Early Experience of a Transcatheter Aortic Valve Program at a Veterans Affairs Facility

JAMA Surg. 2013 Dec;148(12):1087-93. doi: 10.1001/jamasurg.2013.3743.


Importance: The US Food and Drug Administration recently approved the use of a transcatheter aortic valve in patients for whom traditional valve replacement surgery poses a high or prohibitive risk. Our hospital was one of the first Veterans Affairs facilities to launch a transcatheter aortic valve replacement (TAVR) program.

Objective: To evaluate our early experience with transfemoral TAVR.

Design and setting: We retrospectively reviewed the records of all patients who underwent TAVR during the first year of our program at the Department of Cardiothoracic Surgery, Michael E. DeBakey Veterans Affairs Medical Center.

Participants: The mean (SD) age of the patients was 77 (9) years, and their mean (SD) Society of Thoracic Surgeons predicted risk of mortality score was 8.8 (10.7).

Interventions: All patients underwent TAVR with the SAPIEN transcutaneous valve.

Main outcome measures: We evaluated operative mortality and major operative morbidity (stroke, myocardial infarction, renal failure necessitating dialysis, and requirement for mechanical circulatory support, as well as vascular complications and requirement for permanent pacemaker), in addition to length of hospital stay and discharge status.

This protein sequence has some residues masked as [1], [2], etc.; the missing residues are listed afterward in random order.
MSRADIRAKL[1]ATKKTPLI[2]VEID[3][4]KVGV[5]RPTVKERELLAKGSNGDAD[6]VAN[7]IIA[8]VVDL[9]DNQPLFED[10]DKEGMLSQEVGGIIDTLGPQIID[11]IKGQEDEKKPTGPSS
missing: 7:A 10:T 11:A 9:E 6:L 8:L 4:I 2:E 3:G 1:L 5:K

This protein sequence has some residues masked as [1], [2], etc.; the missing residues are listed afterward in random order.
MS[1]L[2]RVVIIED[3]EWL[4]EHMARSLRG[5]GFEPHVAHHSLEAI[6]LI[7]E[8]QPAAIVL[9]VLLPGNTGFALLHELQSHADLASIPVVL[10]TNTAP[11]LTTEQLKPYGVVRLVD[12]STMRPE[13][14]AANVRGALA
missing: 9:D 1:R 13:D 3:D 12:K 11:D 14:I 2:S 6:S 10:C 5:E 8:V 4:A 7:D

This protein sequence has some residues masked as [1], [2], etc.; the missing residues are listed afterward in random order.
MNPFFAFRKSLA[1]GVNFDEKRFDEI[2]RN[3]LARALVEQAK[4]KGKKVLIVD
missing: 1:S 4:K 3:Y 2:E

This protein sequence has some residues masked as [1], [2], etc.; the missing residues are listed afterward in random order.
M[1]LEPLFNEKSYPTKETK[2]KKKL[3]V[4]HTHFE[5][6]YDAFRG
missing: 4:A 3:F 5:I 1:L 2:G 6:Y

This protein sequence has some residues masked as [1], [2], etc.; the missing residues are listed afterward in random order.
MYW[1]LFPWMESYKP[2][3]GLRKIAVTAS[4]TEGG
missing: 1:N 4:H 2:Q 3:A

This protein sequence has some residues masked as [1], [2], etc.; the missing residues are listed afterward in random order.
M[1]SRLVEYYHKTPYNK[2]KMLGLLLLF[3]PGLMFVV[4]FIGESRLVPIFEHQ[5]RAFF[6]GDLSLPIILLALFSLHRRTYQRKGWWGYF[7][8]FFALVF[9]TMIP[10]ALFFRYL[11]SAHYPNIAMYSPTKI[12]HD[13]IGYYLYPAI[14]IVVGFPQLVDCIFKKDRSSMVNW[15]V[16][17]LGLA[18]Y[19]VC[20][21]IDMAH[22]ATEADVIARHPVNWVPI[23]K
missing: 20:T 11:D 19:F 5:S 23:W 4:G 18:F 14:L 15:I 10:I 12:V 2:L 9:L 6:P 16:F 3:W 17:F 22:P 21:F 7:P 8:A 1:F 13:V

Results: Between December 21, 2011, and December 13, 2012, a total of 19 transfemoral TAVR procedures were performed at our center. Implantation was successful in all cases. There were no reports of operative (30-day) mortality, prosthetic valve endocarditis, renal failure necessitating dialysis, perioperative myocardial infarction or stroke, or conversion to surgical aortic valve replacement. Seven patients (37%) had mild paravalvular leak, 3 patients (16%) had moderate paravalvular leak, 2 patients (11%) had groin wound complications, 2 patients (11%) required a permanent pacemaker, 1 patient (5%) had a vascular access complication requiring endovascular repair, and 1 patient (5%) required temporary circulatory support (with extracorporeal membrane oxygenation). The mean (SD) length of hospital stay after TAVR was 8.0 (5.9) days. All patients were discharged home.

Conclusions and relevance: Transcatheter aortic valve replacement can be performed safely and with good outcomes at a Veterans Affairs facility with a committed multidisciplinary team and substantial experience in heart valve and endovascular therapies.

Publication types

  • Evaluation Study

MeSH terms

  • Aged
  • Aged, 80 and over
  • Aortic Valve Stenosis / therapy
  • Cardiac Catheterization*
  • Cohort Studies
  • Endovascular Procedures / methods*
  • Follow-Up Studies
  • Heart Valve Prosthesis*
  • Hospital Mortality
  • Hospitals, Veterans / organization & administration
  • Humans
  • Length of Stay
  • Male
  • Middle Aged
  • Minimally Invasive Surgical Procedures / methods
  • Patient Care Team / organization & administration*
  • Patient Safety
  • Patient Selection
  • Patients
  • Retrospective Studies
  • Risk Assessment
  • Survival Analysis
  • Treatment Outcome
  • United States